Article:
If you choose this option we can research the market for you to make sure you purchase an annuity from the company paying the highest rate. This is known as the Open Market Option. A separate modest fee would be charged by us that would reduce the annuity payable.

2. Flexi-access Drawdown

With this option you draw off an amount from your remaining pension fund after taking the tax free lump sum. From April 2015 you can set this figure at anything from zero to taking out the whole of the remaining pension. Any amount you draw out will be taxed at your marginal rate - probably 40% tax in the case of a large withdrawal payment. You can vary the amount you draw out each year.

As well as having a much more flexible approach the much greater advantage concerns the benefits available when you die. From April any remaining fund can be passed on to any beneficiaries. If you were to die before reaching the age of seventy five the fund can be passed on completely free of tax as a lump sum or to provide a future pension income to any beneficiary or beneficiaries you choose. Were you to die after 75 then there would be a 45% tax charge but this reduces from April 2016 to the beneficiary’s particular marginal rate of tax. The key point being that everything now revolves around your 75th birthday.

Although this is a much more flexible approach, Drawdown does have the disadvantage of exposing you to investment risk. Should the value of your investments fall in the medium or long-term then the value of your fund and the income available, or the annuity you could purchase at a later date, will be lower than today.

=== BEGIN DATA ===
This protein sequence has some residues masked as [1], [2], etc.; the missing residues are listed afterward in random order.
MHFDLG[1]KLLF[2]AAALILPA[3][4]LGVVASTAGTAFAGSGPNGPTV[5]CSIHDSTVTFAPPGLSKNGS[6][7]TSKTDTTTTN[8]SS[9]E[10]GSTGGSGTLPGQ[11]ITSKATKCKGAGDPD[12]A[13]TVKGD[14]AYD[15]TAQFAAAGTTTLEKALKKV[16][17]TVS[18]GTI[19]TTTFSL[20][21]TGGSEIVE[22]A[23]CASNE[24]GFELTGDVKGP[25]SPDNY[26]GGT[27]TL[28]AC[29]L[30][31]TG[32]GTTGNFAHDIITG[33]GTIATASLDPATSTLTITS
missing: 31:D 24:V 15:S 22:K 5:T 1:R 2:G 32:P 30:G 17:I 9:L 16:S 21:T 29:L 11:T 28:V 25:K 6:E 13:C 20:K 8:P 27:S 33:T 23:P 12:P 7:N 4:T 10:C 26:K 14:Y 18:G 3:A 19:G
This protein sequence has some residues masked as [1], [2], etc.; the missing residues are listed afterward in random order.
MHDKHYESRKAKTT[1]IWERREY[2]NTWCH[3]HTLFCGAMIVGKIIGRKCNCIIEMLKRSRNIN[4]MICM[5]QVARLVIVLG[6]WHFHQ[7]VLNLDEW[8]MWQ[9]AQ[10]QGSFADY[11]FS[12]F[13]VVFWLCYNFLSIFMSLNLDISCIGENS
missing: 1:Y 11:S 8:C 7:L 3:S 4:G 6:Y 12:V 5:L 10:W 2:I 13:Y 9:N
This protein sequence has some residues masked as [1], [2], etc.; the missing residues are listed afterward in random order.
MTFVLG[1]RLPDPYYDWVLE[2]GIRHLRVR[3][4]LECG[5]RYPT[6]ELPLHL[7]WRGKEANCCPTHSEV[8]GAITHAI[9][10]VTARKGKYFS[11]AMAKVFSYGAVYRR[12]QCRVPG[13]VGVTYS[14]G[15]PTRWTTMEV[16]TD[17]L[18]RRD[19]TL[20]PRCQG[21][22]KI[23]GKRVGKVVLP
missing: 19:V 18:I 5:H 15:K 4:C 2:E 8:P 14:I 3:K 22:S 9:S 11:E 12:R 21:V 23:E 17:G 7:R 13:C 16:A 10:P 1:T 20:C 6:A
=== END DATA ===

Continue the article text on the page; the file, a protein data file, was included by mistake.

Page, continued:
To make this option as efficient as possible it would be worth considering a Self Invested Personal Pension (SIPP). We would be able to advise you on the appropriate SIPP at the time you decided to go into Drawdown.

Options to consider now

  • - At some time before your 75th birthday you need to take out your tax free lump sum. There is no particular rush for this and it is whenever it would suit you best personally.

  • - If you should wish to access your tax free lump sum you will need to decide whether or not you are taking an annuity at the same time. If you do not want an annuity at that point we will need to look at transferring you to a pension plan which includes the maximum flexibility for drawdown.

  • - Lastly, it would be useful to consider the beneficiaries of your pension fund. The more flexible rules from April 2015 mean that non-dependents such as your children are now treated in the same way as your wife so you could consider making your children beneficiaries of part of your pension fund.

The content of this article should not be taken as advice as your own circumstances may be different. All calculations and rates are accurate as at January 2015 and subject to change. Please contact us to arrange a meeting regarding your own personal financial affairs.

#pension #annuity #retirement #tax